ELLSWORTH — Doug Libby vividly remembers one of the very first basketball games he watched in Hancock County.
Arriving in Ellsworth in 1975 after accepting a teaching job at Surry Elementary School, Libby, who had gotten hooked on coaching youth sports during his young-adult years in Aroostook County, was eager to get involved. With the passage of Title IX forging new ground for girls’ athletics, there were more opportunities than ever to do so.
Prior to the landmark legislation, very few schools in Hancock County or elsewhere in the state sponsored girls’ basketball. With female athletes having been deprived of the same opportunities afforded to their male peers for years, the first Frenchman Bay League contest between Surry and Pemetic was a matchup of two teams that were brand new to the sport.
“The final score was 2-0, and the team that won didn’t even make a basket,” Libby recalled of the game. “The Surry girls lost because they shot at the wrong basket and put it in. That was the only score of the game.”
Years later, Libby would become that Surry girls’ team’s coach, just one of many coaching positions he would hold in the area over more than four decades. Now, after 46 years as a local youth sports figurehead, the longtime coach has decided to hang up the whistle.
After moving from his native Aroostook County, Libby spent nine years teaching and coaching at Surry. He began coaching baseball and boys’ basketball before also taking over as coach of the girls’ basketball team in his final year at the school.
In 1984, Libby was hired to coach boys’ basketball at Ellsworth Elementary-Middle School. He held that position for several years before moving on to coach the varsity girls’ team at Ellsworth High School, though his stint there ultimately didn’t last long.
“I was only there for two years,” Libby said. “I learned a lot, but it just wasn’t for me. It was stressful to have to worry about getting one of those top-eight spots for the playoffs and winning every game; that just wasn’t my philosophy. … For me, it was always about developing the players and their skills.”
With that in mind, Libby took the Ellsworth Elementary-Middle School girls’ job, a position he held for all but five years until his retirement. Yet he also branched out to coach T-ball, farm baseball and travel soccer and even umpire Little League games in Surry and Ellsworth.
Prior to stints as DEFY’s youth soccer coach and as the program’s youth soccer director, Libby’s knowledge of the game consisted of little more than, in his own words, “kicking the ball into the net.” Yet Libby would quickly prove his worth as a soccer coach and, at one point, was even asked by Brian Higgins to coach Ellsworth High School’s junior varsity team.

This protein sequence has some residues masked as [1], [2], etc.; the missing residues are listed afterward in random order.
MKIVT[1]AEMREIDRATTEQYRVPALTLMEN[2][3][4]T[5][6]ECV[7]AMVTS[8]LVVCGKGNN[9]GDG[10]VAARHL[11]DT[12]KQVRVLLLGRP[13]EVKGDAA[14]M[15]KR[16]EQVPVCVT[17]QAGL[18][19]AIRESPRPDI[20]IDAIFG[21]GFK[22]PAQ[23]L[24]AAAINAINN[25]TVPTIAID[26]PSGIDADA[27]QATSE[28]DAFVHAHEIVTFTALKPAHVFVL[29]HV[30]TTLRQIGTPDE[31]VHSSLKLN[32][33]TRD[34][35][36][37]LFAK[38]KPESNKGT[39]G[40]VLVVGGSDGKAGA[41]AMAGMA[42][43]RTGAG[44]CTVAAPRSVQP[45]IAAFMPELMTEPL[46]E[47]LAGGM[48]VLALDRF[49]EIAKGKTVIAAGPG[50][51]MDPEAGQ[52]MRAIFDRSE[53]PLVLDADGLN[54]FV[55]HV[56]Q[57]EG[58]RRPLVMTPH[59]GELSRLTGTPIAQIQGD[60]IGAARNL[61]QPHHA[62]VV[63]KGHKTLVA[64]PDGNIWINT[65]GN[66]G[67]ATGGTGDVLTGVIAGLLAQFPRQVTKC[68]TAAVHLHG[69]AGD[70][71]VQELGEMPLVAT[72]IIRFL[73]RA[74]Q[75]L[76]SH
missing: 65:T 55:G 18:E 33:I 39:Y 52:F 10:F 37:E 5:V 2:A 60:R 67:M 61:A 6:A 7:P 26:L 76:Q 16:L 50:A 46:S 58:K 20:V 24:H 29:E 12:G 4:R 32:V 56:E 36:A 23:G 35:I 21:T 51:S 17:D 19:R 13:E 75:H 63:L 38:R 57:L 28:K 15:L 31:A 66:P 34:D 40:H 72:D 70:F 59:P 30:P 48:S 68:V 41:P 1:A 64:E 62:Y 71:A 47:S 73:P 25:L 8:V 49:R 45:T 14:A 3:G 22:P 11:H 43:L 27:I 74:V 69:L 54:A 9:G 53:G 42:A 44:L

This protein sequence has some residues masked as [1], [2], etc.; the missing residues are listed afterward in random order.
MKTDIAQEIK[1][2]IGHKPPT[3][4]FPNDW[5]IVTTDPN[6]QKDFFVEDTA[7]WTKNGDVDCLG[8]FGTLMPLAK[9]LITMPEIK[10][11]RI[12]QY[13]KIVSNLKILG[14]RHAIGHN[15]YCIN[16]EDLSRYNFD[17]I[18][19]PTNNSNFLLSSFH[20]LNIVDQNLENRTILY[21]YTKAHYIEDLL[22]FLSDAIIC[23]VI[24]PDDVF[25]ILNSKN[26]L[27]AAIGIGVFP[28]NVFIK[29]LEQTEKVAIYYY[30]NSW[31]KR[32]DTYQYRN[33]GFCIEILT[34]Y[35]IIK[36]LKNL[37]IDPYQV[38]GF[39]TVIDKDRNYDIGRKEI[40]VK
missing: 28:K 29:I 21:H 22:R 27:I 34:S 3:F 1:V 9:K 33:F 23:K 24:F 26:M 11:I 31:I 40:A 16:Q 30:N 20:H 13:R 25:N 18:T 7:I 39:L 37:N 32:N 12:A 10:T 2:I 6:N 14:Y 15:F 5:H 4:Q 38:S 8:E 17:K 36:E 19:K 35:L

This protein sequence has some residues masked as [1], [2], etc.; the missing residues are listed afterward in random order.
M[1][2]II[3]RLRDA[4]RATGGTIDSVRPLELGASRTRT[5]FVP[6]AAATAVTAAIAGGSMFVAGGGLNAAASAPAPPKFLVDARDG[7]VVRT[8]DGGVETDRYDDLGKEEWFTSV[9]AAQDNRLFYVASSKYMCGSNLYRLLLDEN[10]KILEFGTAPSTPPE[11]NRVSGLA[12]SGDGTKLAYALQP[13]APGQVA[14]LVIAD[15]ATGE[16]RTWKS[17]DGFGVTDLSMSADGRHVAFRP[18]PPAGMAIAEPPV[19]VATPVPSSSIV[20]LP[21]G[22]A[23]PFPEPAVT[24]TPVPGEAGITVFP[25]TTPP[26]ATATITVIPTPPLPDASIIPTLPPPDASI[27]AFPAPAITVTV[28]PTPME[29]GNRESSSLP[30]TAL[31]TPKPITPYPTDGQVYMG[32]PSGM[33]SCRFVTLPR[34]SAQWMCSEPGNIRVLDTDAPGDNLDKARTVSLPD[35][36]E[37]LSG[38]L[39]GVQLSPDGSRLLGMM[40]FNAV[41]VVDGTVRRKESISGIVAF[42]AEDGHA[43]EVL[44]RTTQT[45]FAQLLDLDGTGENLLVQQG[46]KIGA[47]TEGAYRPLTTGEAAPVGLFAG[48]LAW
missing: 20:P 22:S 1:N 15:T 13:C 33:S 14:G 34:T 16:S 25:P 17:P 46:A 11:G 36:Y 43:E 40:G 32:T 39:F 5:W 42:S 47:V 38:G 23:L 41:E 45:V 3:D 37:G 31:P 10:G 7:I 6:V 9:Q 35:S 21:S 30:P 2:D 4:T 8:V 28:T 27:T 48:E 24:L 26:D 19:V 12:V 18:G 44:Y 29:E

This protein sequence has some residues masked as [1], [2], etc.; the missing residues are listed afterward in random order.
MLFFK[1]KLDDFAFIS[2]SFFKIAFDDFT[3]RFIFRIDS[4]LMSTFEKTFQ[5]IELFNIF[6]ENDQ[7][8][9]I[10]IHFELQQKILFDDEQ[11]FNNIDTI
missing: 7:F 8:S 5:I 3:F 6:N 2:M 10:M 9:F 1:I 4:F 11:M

“The only regret I’ve ever had in my coaching career is turning that down,” Libby said. “I went to a couple practices, and I remember saying, ‘Brian, I don’t think I know enough about soccer to do this.’ He tried to reassure me, but I didn’t go for it. I should have taken it, but hindsight is always 20-20.”
In Libby’s only stint away from coaching (2010-15), he still served in a youth sports role as co-athletic director at Ellsworth Elementary-Middle School. Working alongside Gloria Sirois, Libby was instrumental in starting the school’s wrestling program and overseeing the building of its new gymnasiums.
Since returning to the sidelines to coach the EEMS girls’ team, Libby has guided many of the area’s recent top players through the youth ranks. Although this past season was a difficult one as a result of the novel coronavirus pandemic, the EEMS Falcons still had a successful year as they finished with an undefeated record.
Sadly, COVID-19 measures prevented Libby from having assistants on staff this season. In his previous years coaching the EEMS girls’ team, he coached alongside one of his former players, Monique Boutaugh, whom he convinced to join his staff on a moment’s notice when the two crossed paths while grocery shopping at Hannaford.
Whenever Libby’s players were in need, Boutaugh said, their coach pitched in to help. On several occasions, he even spent his own money to provide them with basketball gear and meals.
“There were times when girls would show up without proper footwear, and he would go out, no questions asked, and buy them proper footwear so that they wouldn’t slide around everywhere,” Boutaugh said. “For away games, whenever we’d go out to eat, he always made sure everyone had money and that everyone was fed.”
Now that he’s done coaching and teaching, the latter of which he retired from three years ago, Libby plans to spend time golfing with his grandson, eighth-grader Orion. He also intends to continue as a driver’s ed teacher, meaning his stressful days in a teaching role aren’t over just yet.
On local courts and playing fields, though, the games will go on with someone else at the helm. Although the 67-year-old has managed to adapt with the times in the face of games that have changed a lot since that 2-0 basketball game 46 years ago, he feels it’s time for someone else to take the reins.
“It just feels like time to step aside and let someone younger come in and take over,” Libby said. “It’s not that anything in particular changed or that anything disappointing happened; it’s just a feeling of ‘OK, that time has come.’ It’s been a great 46 years.”